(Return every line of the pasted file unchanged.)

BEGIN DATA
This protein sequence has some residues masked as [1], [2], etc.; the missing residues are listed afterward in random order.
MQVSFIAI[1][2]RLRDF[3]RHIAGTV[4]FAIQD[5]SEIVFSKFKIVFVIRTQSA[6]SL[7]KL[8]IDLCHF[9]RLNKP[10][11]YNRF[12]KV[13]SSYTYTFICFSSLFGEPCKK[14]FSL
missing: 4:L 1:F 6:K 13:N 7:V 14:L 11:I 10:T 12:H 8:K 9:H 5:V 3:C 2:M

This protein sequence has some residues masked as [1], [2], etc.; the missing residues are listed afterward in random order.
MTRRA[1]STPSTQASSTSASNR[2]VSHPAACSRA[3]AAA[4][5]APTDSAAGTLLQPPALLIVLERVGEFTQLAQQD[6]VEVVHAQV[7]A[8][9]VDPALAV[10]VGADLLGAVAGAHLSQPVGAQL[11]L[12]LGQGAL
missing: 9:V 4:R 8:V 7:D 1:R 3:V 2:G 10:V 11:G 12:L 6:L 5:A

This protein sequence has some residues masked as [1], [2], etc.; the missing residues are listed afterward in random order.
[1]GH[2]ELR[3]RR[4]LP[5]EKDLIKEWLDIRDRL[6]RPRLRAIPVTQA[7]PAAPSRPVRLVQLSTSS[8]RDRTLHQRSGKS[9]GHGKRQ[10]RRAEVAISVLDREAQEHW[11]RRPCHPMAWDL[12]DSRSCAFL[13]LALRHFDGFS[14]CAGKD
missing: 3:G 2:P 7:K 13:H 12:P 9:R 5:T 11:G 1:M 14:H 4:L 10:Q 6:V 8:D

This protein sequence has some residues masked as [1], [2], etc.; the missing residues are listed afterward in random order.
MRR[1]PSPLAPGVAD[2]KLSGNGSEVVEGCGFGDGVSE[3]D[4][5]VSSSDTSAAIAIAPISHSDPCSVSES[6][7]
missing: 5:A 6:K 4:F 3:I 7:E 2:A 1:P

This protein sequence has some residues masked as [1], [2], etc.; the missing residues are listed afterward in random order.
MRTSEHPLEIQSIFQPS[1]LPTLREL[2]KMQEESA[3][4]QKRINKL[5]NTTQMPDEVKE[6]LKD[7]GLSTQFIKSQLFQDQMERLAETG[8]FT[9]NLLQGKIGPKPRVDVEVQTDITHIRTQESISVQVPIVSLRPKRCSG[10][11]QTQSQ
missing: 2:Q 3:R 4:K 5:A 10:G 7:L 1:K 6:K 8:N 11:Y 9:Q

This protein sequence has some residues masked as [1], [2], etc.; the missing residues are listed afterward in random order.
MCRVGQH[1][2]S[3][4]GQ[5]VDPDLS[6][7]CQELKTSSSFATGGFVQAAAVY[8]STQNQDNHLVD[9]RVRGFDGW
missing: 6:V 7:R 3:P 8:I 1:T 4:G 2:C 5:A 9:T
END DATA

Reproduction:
This protein sequence has some residues masked as [1], [2], etc.; the missing residues are listed afterward in random order.
MQVSFIAI[1][2]RLRDF[3]RHIAGTV[4]FAIQD[5]SEIVFSKFKIVFVIRTQSA[6]SL[7]KL[8]IDLCHF[9]RLNKP[10][11]YNRF[12]KV[13]SSYTYTFICFSSLFGEPCKK[14]FSL
missing: 4:L 1:F 6:K 13:N 7:V 14:L 11:I 10:T 12:H 8:K 9:H 5:V 3:C 2:M

This protein sequence has some residues masked as [1], [2], etc.; the missing residues are listed afterward in random order.
MTRRA[1]STPSTQASSTSASNR[2]VSHPAACSRA[3]AAA[4][5]APTDSAAGTLLQPPALLIVLERVGEFTQLAQQD[6]VEVVHAQV[7]A[8][9]VDPALAV[10]VGADLLGAVAGAHLSQPVGAQL[11]L[12]LGQGAL
missing: 9:V 4:R 8:V 7:D 1:R 3:V 2:G 10:V 11:G 12:L 6:L 5:A

This protein sequence has some residues masked as [1], [2], etc.; the missing residues are listed afterward in random order.
[1]GH[2]ELR[3]RR[4]LP[5]EKDLIKEWLDIRDRL[6]RPRLRAIPVTQA[7]PAAPSRPVRLVQLSTSS[8]RDRTLHQRSGKS[9]GHGKRQ[10]RRAEVAISVLDREAQEHW[11]RRPCHPMAWDL[12]DSRSCAFL[13]LALRHFDGFS[14]CAGKD
missing: 3:G 2:P 7:K 13:H 12:P 9:R 5:T 11:G 1:M 14:H 4:L 10:Q 6:V 8:D

This protein sequence has some residues masked as [1], [2], etc.; the missing residues are listed afterward in random order.
MRR[1]PSPLAPGVAD[2]KLSGNGSEVVEGCGFGDGVSE[3]D[4][5]VSSSDTSAAIAIAPISHSDPCSVSES[6][7]
missing: 5:A 6:K 4:F 3:I 7:E 2:A 1:P

This protein sequence has some residues masked as [1], [2], etc.; the missing residues are listed afterward in random order.
MRTSEHPLEIQSIFQPS[1]LPTLREL[2]KMQEESA[3][4]QKRINKL[5]NTTQMPDEVKE[6]LKD[7]GLSTQFIKSQLFQDQMERLAETG[8]FT[9]NLLQGKIGPKPRVDVEVQTDITHIRTQESISVQVPIVSLRPKRCSG[10][11]QTQSQ
missing: 2:Q 3:R 4:K 5:A 10:G 7:L 1:K 6:K 8:N 11:Y 9:Q

This protein sequence has some residues masked as [1], [2], etc.; the missing residues are listed afterward in random order.
MCRVGQH[1][2]S[3][4]GQ[5]VDPDLS[6][7]CQELKTSSSFATGGFVQAAAVY[8]STQNQDNHLVD[9]RVRGFDGW
missing: 6:V 7:R 3:P 8:I 1:T 4:G 2:C 5:A 9:T